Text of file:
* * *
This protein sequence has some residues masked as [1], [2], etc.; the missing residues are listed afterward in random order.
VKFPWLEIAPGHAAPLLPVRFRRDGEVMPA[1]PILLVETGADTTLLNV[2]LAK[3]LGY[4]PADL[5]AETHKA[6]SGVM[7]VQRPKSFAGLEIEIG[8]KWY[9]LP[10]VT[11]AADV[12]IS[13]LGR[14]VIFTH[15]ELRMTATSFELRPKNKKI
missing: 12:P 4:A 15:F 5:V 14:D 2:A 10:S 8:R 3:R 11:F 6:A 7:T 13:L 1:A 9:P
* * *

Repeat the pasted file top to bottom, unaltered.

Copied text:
This protein sequence has some residues masked as [1], [2], etc.; the missing residues are listed afterward in random order.
VKFPWLEIAPGHAAPLLPVRFRRDGEVMPA[1]PILLVETGADTTLLNV[2]LAK[3]LGY[4]PADL[5]AETHKA[6]SGVM[7]VQRPKSFAGLEIEIG[8]KWY[9]LP[10]VT[11]AADV[12]IS[13]LGR[14]VIFTH[15]ELRMTATSFELRPKNKKI
missing: 12:P 4:A 15:F 5:V 14:D 2:A 10:S 8:R 3:R 11:F 6:A 7:T 13:L 1:A 9:P